Mark Shea: The Strange Need for Ash Wednesday

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One of the paradoxes of life in liturgical Churches is the odd popularity of Ash Wednesday.  People who resent the very idea of Holy Days of Obligation come in droves to the liturgy of Ash Wednesday, even though it is not a Holy Day.  Indeed, they seem to come, almost because it is not a Holy Day.  And I suspect that if the Church were to make it a Holy Day, people might be a bit less inclined to come, though I could be wrong.

There is something intensely attractive about Ash Wednesday and about the rite of Imposition of Ashes in particular.  Something in our death-denying, youth-worshipping, Forever 21 culture that desires and even demands the reminder to “Remember O man, that thou art dust and to dust you will return.”

I feel it myself, certainly, and I am not at all certain I understand it.  There is something about a hand reaching out, in the Name of Almighty God, and imposing the truth on me that is tonic.

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Somebody, speaking with the authority of the One who oversaw the ancient tale of creation, of the formation of the very elements of my body in the heart of dying stars billions of years before our earth even existed, who patiently and providentially guided the endless eons of evolution until one night in November 1957 it pleased him to form the sinews of my being—somebody speaking with His authority puts his hand on my head and grinds some black dirt into my forehead to remind me that this whole fantastic palace of flesh is just a brief blip in the cosmic scheme of things and I will soon collapse with a sigh back into the soil and be forgotten by everyone but God.

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I need to hear that.  It puts things in perspective.  I need to remember that everything that seems so important right now is largely nothing.  I don’t remember my paycheck ten years ago.  I could not tell you what I was doing on September 23, 1977 (though if you’d stopped me on that day I could have freighted you with a ton of worries about things I could not now remember if you put a gun to my head).

But every single day of my life, my soul has hungered and thirsted for God even when—perhaps especially when—I did not know there was a God for whom I hungered and thirsted.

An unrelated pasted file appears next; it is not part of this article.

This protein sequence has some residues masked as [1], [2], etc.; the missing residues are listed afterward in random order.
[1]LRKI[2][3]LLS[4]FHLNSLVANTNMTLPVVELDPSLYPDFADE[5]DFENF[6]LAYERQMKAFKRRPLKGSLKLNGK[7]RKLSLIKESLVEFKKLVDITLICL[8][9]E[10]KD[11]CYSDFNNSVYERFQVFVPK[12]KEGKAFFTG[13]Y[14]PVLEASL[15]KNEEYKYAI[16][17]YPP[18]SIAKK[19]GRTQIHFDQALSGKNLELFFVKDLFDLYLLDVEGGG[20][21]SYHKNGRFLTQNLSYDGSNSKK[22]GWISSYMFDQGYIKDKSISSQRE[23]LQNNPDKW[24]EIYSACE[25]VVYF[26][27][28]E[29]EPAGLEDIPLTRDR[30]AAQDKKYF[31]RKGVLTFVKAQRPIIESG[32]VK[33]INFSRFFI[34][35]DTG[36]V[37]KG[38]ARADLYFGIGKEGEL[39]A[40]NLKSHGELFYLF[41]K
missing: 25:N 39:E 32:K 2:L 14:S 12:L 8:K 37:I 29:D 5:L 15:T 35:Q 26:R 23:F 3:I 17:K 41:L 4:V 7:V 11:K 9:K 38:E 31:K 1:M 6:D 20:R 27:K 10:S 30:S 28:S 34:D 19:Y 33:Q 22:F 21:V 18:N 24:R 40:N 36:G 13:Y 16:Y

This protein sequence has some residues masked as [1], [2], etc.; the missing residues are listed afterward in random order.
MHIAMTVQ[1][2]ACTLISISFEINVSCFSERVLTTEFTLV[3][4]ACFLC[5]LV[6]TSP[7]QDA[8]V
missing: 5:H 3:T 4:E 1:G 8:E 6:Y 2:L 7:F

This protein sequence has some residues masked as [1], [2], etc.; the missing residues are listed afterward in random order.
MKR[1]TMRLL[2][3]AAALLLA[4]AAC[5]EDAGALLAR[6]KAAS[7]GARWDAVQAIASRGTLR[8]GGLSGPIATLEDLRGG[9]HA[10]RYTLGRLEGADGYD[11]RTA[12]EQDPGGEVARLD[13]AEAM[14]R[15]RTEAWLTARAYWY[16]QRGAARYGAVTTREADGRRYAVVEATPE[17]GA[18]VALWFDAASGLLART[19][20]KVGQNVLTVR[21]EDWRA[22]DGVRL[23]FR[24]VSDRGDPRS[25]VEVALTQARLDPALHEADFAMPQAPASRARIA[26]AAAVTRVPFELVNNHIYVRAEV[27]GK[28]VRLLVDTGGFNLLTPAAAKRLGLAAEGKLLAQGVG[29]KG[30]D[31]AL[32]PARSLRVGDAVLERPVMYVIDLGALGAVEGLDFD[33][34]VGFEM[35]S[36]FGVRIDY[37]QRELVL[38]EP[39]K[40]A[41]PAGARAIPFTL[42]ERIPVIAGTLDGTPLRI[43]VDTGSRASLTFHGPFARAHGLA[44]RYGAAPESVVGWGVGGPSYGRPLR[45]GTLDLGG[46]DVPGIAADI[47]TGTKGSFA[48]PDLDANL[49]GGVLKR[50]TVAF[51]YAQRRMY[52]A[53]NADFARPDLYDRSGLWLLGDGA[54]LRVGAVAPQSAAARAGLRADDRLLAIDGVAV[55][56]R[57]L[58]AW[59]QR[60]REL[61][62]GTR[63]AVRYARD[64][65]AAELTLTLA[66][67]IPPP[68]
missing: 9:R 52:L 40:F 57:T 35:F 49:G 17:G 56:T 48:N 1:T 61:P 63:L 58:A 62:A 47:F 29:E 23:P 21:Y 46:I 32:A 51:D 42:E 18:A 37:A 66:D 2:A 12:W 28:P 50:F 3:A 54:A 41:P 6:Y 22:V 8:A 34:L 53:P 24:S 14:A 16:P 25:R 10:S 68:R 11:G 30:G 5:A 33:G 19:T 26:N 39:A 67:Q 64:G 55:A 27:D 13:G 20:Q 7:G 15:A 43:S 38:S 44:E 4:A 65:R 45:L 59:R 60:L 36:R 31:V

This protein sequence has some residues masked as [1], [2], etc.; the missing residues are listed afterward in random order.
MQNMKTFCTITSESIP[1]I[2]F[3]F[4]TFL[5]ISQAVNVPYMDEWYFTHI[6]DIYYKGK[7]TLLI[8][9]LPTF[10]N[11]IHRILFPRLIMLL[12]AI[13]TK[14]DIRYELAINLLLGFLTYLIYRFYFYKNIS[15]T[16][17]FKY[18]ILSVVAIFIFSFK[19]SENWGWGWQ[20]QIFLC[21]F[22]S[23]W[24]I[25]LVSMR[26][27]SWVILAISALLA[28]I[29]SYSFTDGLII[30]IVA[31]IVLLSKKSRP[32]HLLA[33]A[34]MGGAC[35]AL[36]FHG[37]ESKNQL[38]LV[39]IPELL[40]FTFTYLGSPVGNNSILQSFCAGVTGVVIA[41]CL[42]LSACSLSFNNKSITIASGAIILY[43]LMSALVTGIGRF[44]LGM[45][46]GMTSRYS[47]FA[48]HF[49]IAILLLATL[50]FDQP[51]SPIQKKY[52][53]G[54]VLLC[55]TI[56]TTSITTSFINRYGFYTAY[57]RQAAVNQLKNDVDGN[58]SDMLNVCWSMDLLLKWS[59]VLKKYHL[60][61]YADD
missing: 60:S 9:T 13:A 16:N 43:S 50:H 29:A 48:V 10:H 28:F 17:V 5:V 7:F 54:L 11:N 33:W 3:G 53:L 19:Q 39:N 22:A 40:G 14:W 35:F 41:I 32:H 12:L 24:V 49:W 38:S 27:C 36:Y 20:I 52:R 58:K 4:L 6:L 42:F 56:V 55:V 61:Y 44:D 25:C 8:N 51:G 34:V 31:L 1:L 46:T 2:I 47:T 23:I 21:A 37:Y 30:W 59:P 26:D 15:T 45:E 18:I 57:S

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At the same time, I need to be reminded that everything is desperately important, that seemingly small choices in this seemingly brief life—like whether I give five bucks to Lazarus or just walk past while the dogs lick his sores—will spell the difference between heaven and hell for this body which, though dust, will nonetheless be glorified in the resurrection or suffer the pains of eternal loss of God.

I remember the first time I celebrated Ash Wednesday as a new Catholic.  I lost my Dad in November 1983 and was received into the Church a little over four years later.  Come Ash Wednesday 1988 I was still missing him.  The ashes felt like his ashes: a reminder that the son will follow the father and that the death he had already passed through was part of the legacy he passed on to me.

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It’s a truth of the Faith that original sin—that hole in our nature where God should be—is communicated to us from our parents down from our First Parents.  We give our children death in the very act of giving them life and my parents were no different.  The death my Dad endured is the death I will endure—the death Jesus endured–and that is what Ash Wednesday is all about.

And yet with Ash Wednesday does come something else.  Scripture says, that for the joy set before him, Jesus endured the cross.  Death is not our real end.  It is, through the death of Jesus, turned into the means to the end: eternal joy.  It has ceased to be a hole and become a door to the Resurrection.